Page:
Following considerable speculation on the possibility of a no-deal Brexit, the European Commission and the United Kingdom concluded the Trade and Cooperation Agreement (the ‘TCA’) on the 24th of December 2020. The TCA aims to encourage free trade and cooperation between the European Union and the United Kingdom in this newly established partnership.
Part Two of the TCA, which focuses on trade, transport and fisheries, has a particular section detailing the arrangements made between the UK and the EU relating to the management of air traffic, air transport services, passengers and aviation security.
Some of the most salient points set out in the TCA are:
The EU and the United Kingdom shall continue to have the freedom to travel across each other’s territory without landing, to make non-traffic stops in each other’s territory and to provide scheduled and non-scheduled air transport services within their territories.
In addition, EU member states and the UK can also enter into separate bilateral agreements and grant each other rights to make scheduled and non-scheduled stops in each other territories between points situated in their respective territories and a third country, thereby implementing the Fifth Freedom Right.
Cabotage rights, in aviation, refers to the right which a company may have to operate within another country. In the case of EU and UK airlines, this right has been removed. Therefore, a UK carrier would no longer be able to travel within a single Member State or from one member state to another. Likewise, it is not possible for an EU airline to perform internal flights within the United Kingdom.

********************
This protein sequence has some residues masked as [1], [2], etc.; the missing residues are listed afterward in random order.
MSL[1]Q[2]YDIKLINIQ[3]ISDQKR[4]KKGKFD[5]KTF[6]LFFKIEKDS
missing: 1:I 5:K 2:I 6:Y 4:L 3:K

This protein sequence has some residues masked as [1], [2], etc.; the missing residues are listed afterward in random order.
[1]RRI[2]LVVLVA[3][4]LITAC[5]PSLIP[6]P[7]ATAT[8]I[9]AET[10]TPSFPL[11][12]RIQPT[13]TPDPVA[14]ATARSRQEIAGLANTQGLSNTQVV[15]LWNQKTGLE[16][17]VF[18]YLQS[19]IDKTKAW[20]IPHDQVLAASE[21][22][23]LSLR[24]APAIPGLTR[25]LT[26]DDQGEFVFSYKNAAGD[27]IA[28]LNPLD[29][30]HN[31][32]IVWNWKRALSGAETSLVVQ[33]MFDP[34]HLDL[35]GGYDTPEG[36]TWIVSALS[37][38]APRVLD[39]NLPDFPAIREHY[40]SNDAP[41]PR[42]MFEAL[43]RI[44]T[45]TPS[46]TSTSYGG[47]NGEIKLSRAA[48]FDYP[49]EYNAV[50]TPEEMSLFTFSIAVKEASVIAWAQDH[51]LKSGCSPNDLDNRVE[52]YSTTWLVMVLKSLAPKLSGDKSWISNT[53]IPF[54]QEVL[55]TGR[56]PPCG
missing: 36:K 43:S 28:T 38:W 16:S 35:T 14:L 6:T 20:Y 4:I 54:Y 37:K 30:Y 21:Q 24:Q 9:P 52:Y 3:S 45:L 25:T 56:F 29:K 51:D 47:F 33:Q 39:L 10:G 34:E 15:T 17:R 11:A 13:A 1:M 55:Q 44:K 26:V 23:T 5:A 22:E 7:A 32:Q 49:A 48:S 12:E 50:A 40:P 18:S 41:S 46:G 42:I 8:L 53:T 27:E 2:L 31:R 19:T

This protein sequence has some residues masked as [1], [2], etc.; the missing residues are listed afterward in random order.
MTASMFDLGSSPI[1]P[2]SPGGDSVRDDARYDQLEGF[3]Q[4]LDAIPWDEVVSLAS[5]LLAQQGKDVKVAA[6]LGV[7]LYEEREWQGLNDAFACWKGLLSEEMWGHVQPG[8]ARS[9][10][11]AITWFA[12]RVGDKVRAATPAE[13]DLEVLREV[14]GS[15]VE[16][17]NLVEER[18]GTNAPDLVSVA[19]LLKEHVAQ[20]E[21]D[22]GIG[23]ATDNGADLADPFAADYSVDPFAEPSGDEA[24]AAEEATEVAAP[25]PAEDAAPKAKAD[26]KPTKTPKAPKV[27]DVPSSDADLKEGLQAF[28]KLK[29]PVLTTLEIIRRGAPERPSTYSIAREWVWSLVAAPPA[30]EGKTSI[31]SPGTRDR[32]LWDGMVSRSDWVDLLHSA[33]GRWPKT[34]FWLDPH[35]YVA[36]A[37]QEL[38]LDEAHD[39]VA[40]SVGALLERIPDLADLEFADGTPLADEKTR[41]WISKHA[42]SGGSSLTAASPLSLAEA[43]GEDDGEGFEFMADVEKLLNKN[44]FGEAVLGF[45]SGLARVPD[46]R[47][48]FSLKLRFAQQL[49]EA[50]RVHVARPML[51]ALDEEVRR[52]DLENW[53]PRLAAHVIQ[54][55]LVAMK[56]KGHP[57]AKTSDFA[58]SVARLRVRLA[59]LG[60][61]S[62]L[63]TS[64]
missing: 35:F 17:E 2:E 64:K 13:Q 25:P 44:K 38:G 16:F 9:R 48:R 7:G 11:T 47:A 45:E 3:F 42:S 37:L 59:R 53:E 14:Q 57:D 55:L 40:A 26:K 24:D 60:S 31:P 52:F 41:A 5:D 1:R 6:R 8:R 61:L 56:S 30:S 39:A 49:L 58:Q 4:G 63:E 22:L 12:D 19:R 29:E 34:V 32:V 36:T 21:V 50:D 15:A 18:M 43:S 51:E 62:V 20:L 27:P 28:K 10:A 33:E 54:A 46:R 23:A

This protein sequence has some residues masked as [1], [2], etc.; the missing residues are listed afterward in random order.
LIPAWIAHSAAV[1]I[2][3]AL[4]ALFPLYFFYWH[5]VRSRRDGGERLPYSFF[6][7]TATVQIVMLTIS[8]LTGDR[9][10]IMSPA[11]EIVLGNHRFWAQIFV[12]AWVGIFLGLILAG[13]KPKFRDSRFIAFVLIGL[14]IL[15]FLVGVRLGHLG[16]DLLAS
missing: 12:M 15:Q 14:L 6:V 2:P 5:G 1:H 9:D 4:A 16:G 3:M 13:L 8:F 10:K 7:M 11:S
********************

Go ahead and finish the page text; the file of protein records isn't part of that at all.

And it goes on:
In order for airline companies to conduct such functions, the issuance of a particular certificate or license may be sought from the EU Member State or the UK, as necessary.
Airline Ownership and Control
The TCA has set a twelve-month period for both the United Kingdom and the EU to negotiate and settle on further options for the continued mutual liberalisation of their air carriers’ ownership and control.
As of 1 January 2021, all persons travelling from the EU to the United Kingdom (and vice-versa) will be subject to border checks and will also have their passports stamped. A travel visa is only necessary for stays of more than 90 days over any span of 180 days.
Rights granted to European air passengers shall continue to be applicable for all flights departing from the UK to the EU on any European airline, and all flights departing from the EU to the UK. However, this is no longer applicable to UK-operated airlines coming into the EU from the UK.
Although wet leasing of aircraft crewed by a European licensed air carrier is allowed by UK and EU carriers, exemption justifications are required for wet leasing of aircraft crewed by a UK carrier by EU carriers. The UK or the EU may require their respective competent authorities to verify compliance with these conditions before any operating authorisations are issued.
Both UK and the EU have agreed on continued cooperation and reciprocity in the areas of civil aviation safety and environmental compatibility. The TCA defines the areas in which the parties agreed to collaborate and to develop common standards in the sector. It is expected that the UK will adopt its own standards however, these are not expected to differ from those which have already been implemented by the EU.
In addition, the UK shall no longer be able to contribute or participate through the EU Aviation Safety Agency.
The parties, through the TCA, have also agreed that both shall work together so that they maintain a high level of customer protection and ensure that appropriate and non-discriminatory measures are implemented so that the interests of consumers in air transport continue to be protected.
Although the withdrawal of the UK shall undoubtedly leave a mark on both sides, it can be seen that both the UK and the EU have strived to maintain a workable relationship. Without a question, the TCA has given air operators more privileges than those granted under the Contingency Regulations or than those which would have been granted under a no-deal scenario.
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